The Alaskan village of Kivalina woke up coated in a shiny, powdery orange substance last week. When that happens to me it usually involves bourbon and Doritos, but presumably the authorities have ruled that out in this case. They've also said that the goo isn't oil-based -- but that's about all they know.
Coal-fired power plants are a huge source of air pollution, which poses an immediate threat to health on hot summer days when smog levels are highest.
In 110 meetings over less than two years, the Canadian government tried to convince Europe to delay or derail legislative changes that could affect the imports of tar sands oil. Basically, Canada doesn’t want Europe to know how carbon-heavy the oil is, because that could affect U.S. and European imports. So they’re pushing it as environmentally friendly. Because hey, if you don’t know how dirty something is, maybe it’s clean! We often talk about cutting carbon, but here's a reminder that cutting gases like methane and nitrous oxide can also slow climate change. The EPA found that, left to their own devices, companies don't tell consumers that their processes release or their products contain chemicals harmful to children.
Tomorrow is the last day for public comment on a long-overdue EPA plan to capture airborne mercury.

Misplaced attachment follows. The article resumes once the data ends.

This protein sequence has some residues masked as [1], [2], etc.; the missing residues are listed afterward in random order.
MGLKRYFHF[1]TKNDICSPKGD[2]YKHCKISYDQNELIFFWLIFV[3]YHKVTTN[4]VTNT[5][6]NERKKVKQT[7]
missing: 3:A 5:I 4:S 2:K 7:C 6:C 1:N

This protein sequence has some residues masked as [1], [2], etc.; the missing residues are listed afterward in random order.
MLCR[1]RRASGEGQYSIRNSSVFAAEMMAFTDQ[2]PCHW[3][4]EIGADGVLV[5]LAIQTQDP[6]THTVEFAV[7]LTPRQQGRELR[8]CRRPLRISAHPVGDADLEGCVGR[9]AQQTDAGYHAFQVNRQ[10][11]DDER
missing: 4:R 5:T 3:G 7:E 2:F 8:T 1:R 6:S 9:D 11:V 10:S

Recycled Fish turns anglers into conservation stewards, in the hopes that future generations will be able to fish in healthy waters.
The debt deal Washington just passed is going to pit defense spending against the budgets of the DOE, EPA and incentives for clean energy production, GOP strategist Mike McKenna tells Politico.
There's an upside to the end of the space shuttle program: Now that the shuttle has been grounded, NASA can turn its attention to acres of contaminated soil and groundwater, the result of chemical spills from shuttle launches. And they're doing it in a novel way: with an oil-based emulsion that's made of corn and looks like dressing. The technique was first designed in scribbles on the back of a napkin, perhaps after eating a salad.
Plastic bags are the genital warts of litter -- they're incredibly widespread, nearly impossible to get rid of, and can lead to much worse problems down the line. The only thing that works is prevention -- i.e. not using them in the first place. But the plastics industry doesn't take too kindly to that. Here's a sampling of the tactics the industry has used to keep people from weaning themselves off plastic bags:
Sickening amounts of green algae, fed by nitrous waste from French farms, have been growing on the Brittany coast, where French and British people go for vacation. When the algae decomposes, it gives off hydrogen sulphide, a poisonous gas. Two years ago, a man died from inhaling the gas. The next victim: a horse. This year more than 30 wild boars have died mysteriously on the beach, and the evil algae is the prime suspect.
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